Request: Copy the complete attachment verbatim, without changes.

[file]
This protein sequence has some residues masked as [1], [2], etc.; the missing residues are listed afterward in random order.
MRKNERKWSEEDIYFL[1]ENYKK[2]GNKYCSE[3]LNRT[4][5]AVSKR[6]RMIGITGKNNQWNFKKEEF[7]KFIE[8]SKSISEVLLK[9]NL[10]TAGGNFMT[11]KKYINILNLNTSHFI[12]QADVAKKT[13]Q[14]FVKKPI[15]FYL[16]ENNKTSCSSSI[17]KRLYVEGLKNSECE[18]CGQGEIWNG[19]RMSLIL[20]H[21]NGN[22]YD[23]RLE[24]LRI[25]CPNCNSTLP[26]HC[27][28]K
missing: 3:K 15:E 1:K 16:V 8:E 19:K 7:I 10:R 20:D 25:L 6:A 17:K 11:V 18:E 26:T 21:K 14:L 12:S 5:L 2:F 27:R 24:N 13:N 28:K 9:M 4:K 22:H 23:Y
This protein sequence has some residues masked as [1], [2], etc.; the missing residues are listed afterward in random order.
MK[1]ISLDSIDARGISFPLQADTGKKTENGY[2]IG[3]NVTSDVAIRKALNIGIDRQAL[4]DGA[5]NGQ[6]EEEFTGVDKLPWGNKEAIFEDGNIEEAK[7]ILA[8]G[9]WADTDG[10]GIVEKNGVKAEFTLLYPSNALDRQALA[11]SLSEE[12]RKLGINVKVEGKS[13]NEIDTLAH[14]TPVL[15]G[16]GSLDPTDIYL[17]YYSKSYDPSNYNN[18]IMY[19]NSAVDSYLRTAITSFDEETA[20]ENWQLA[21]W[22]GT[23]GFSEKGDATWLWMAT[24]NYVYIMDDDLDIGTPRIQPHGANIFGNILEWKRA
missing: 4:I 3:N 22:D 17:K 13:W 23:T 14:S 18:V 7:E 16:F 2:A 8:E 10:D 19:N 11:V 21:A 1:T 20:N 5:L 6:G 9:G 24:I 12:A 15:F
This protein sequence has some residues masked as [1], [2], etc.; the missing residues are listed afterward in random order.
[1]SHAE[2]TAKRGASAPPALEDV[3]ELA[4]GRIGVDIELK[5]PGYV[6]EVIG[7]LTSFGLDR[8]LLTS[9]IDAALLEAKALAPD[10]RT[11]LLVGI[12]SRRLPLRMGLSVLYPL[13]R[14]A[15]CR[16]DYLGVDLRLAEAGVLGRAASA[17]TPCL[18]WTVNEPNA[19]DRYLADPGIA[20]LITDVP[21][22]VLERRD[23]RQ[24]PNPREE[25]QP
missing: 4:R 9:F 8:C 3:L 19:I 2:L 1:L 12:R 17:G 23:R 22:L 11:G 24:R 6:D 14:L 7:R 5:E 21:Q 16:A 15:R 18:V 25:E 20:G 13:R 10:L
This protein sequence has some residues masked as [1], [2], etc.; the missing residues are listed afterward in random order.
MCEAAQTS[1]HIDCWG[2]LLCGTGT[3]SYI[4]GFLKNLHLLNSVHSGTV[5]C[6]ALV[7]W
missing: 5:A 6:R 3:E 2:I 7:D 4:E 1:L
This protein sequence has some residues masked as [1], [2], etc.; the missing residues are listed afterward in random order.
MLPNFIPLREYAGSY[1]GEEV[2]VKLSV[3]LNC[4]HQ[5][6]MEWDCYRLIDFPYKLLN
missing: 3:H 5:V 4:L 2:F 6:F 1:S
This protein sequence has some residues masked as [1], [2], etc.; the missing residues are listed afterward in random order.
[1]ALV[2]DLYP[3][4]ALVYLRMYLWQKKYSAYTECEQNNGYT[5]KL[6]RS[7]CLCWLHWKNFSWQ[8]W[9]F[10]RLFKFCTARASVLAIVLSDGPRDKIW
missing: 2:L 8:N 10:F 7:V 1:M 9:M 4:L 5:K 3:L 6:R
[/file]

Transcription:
This protein sequence has some residues masked as [1], [2], etc.; the missing residues are listed afterward in random order.
MRKNERKWSEEDIYFL[1]ENYKK[2]GNKYCSE[3]LNRT[4][5]AVSKR[6]RMIGITGKNNQWNFKKEEF[7]KFIE[8]SKSISEVLLK[9]NL[10]TAGGNFMT[11]KKYINILNLNTSHFI[12]QADVAKKT[13]Q[14]FVKKPI[15]FYL[16]ENNKTSCSSSI[17]KRLYVEGLKNSECE[18]CGQGEIWNG[19]RMSLIL[20]H[21]NGN[22]YD[23]RLE[24]LRI[25]CPNCNSTLP[26]HC[27][28]K
missing: 3:K 15:E 1:K 16:V 8:E 19:K 7:I 10:R 20:D 25:L 6:A 17:K 11:V 18:E 26:T 21:K 14:L 12:S 5:L 2:F 27:R 24:N 13:N 28:K 9:M 4:K 22:H 23:Y
This protein sequence has some residues masked as [1], [2], etc.; the missing residues are listed afterward in random order.
MK[1]ISLDSIDARGISFPLQADTGKKTENGY[2]IG[3]NVTSDVAIRKALNIGIDRQAL[4]DGA[5]NGQ[6]EEEFTGVDKLPWGNKEAIFEDGNIEEAK[7]ILA[8]G[9]WADTDG[10]GIVEKNGVKAEFTLLYPSNALDRQALA[11]SLSEE[12]RKLGINVKVEGKS[13]NEIDTLAH[14]TPVL[15]G[16]GSLDPTDIYL[17]YYSKSYDPSNYNN[18]IMY[19]NSAVDSYLRTAITSFDEETA[20]ENWQLA[21]W[22]GT[23]GFSEKGDATWLWMAT[24]NYVYIMDDDLDIGTPRIQPHGANIFGNILEWKRA
missing: 4:I 3:N 22:D 17:K 13:W 23:T 14:S 18:V 7:E 16:F 2:A 8:E 10:D 19:N 11:V 21:A 1:T 20:N 5:L 6:G 9:G 24:I 12:A 15:F
This protein sequence has some residues masked as [1], [2], etc.; the missing residues are listed afterward in random order.
[1]SHAE[2]TAKRGASAPPALEDV[3]ELA[4]GRIGVDIELK[5]PGYV[6]EVIG[7]LTSFGLDR[8]LLTS[9]IDAALLEAKALAPD[10]RT[11]LLVGI[12]SRRLPLRMGLSVLYPL[13]R[14]A[15]CR[16]DYLGVDLRLAEAGVLGRAASA[17]TPCL[18]WTVNEPNA[19]DRYLADPGIA[20]LITDVP[21][22]VLERRD[23]RQ[24]PNPREE[25]QP
missing: 4:R 9:F 8:C 3:L 19:I 2:L 1:L 12:R 17:G 23:R 22:L 11:G 24:R 6:D 14:L 7:R 5:E 21:Q 16:A 15:R 18:V 25:E 20:G 13:R 10:L
This protein sequence has some residues masked as [1], [2], etc.; the missing residues are listed afterward in random order.
MCEAAQTS[1]HIDCWG[2]LLCGTGT[3]SYI[4]GFLKNLHLLNSVHSGTV[5]C[6]ALV[7]W
missing: 5:A 6:R 3:E 2:I 7:D 4:E 1:L
This protein sequence has some residues masked as [1], [2], etc.; the missing residues are listed afterward in random order.
MLPNFIPLREYAGSY[1]GEEV[2]VKLSV[3]LNC[4]HQ[5][6]MEWDCYRLIDFPYKLLN
missing: 3:H 5:V 4:L 2:F 6:F 1:S
This protein sequence has some residues masked as [1], [2], etc.; the missing residues are listed afterward in random order.
[1]ALV[2]DLYP[3][4]ALVYLRMYLWQKKYSAYTECEQNNGYT[5]KL[6]RS[7]CLCWLHWKNFSWQ[8]W[9]F[10]RLFKFCTARASVLAIVLSDGPRDKIW
missing: 2:L 8:N 10:F 7:V 1:M 9:M 4:L 5:K 3:L 6:R